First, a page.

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Yasmina Hatem

10 Questions for Back to Roots

NOW talks to Gustave Cordahi, the founder of Back to Roots

BTR visits President Michel Suleiman at the Baabda Presidential Palace.
Former Minister Rayya el-Hassan lectures for BTR about the Lebanese economy and financial system.
BTR visits prominent journalist May Chidiac.
BTR participants plant Cedars in Oyoune Al-Simane.
BTR at the Cedars of Lebanon forest.
BTR at Qanat Bakiche.
BTR visits AUB.

NOW: How did you come up with Back to Roots? 

 

Gustave Cordahi: Having physically left Lebanon to the United States in the late 2000s, I never mentally left. In fact, I always actively look for ways to connect the strong Lebanese diaspora to the motherland. Everywhere I lived (or visited) across North America, I was able to sense an attachment that the Lebanese youth have while still abroad. I thought that a program that would connect people of Lebanese descent with the motherland would fulfill the need of North American youth to reconnect with their roots, allowing them to have a first-hand experience of Lebanon. It would also allow us to offer something to a largely-neglected immigrant body without expecting anything in return. We also want to change the distorted notion that immigrants are simply unconditional sources of funds or votes.

 

NOW: How did it go from an idea to an actual program?

 

Cordahi: The dream of Back to Roots (BTR) became a reality when people, both in North America and in Lebanon, fully believed in the idea and in the importance of reconnecting young college students to their Lebanese roots. The program was endorsed by the Lebanese Information Center (LIC) in the United States; and in 2010, the dream turned into a plan that became BTR, which we implemented for the first time during that summer. The first wave of BTR participants gathered in Lebanon for what became a very memorable experience. Since then, we have been enhancing the program year-after-year, and this summer (2013) we had our fourth BTR edition.

 

NOW: What is the ultimate goal of the program?

 

Cordahi: We aim to engage young adults from the Lebanese diaspora with Lebanon on a multifaceted level. The program introduces its participants to the cultural, geographical, and historical aspects of their homeland. The participants take part in daily excursions, meetings with influential Lebanese leaders, and captivating lectures with Lebanese scholars. The goal of the Back to Roots Summer Academy is to cultivate a love for Lebanon in young people of Lebanese descent, so that they may become well-informed and passionate ambassadors for the ‘Land of the Cedars’. BTR measures its success on the wisdom, pride, and enthusiasm that each individual participant gains from discovering their Lebanese roots.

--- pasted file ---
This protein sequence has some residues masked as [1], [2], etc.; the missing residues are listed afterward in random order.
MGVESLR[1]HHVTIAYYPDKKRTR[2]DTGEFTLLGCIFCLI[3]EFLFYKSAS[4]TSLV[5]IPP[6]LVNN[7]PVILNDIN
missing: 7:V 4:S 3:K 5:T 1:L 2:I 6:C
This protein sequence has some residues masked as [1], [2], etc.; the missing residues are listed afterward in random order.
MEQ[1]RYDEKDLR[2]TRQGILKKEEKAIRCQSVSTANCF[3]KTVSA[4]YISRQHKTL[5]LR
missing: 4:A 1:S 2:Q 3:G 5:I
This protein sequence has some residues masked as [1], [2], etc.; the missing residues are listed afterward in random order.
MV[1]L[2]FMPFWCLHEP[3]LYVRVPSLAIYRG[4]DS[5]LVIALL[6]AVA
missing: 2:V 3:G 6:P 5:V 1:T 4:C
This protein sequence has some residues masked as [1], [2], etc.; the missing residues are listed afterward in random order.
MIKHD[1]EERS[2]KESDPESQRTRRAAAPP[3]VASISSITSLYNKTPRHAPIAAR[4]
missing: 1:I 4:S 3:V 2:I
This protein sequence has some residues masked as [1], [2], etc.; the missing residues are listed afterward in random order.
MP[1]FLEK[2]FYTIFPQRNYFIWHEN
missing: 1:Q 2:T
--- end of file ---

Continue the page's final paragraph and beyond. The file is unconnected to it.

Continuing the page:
NOW: Why is it important for Lebanese immigrants to go back to their roots?

 

Cordahi: In this day and age, reconnecting with one's roots has become synonymous with richness – it is not a reflection of extremism or closed-mindedness, but rather a celebration of openness and diversity. We may be a relatively small country with a minor influence on the international level, but when we see the major contributions of Lebanese individuals in every arena and in every corner of the globe, we wonder why we cannot leverage those achievements to the advantage of our Lebanon? It is mostly due to the fact that our diaspora becomes largely disconnected from Lebanon. Through our experience in North America, we notice that it may only take the negligence of one generation for a full disconnect with their roots. To care for your motherland, you need to genuinely love it. To love it, you need to know it. To truly know it, you need to experience it first-hand. Only through this route can we hope to have real advocates who serve Lebanon and the Lebanese cause in every position and location worldwide.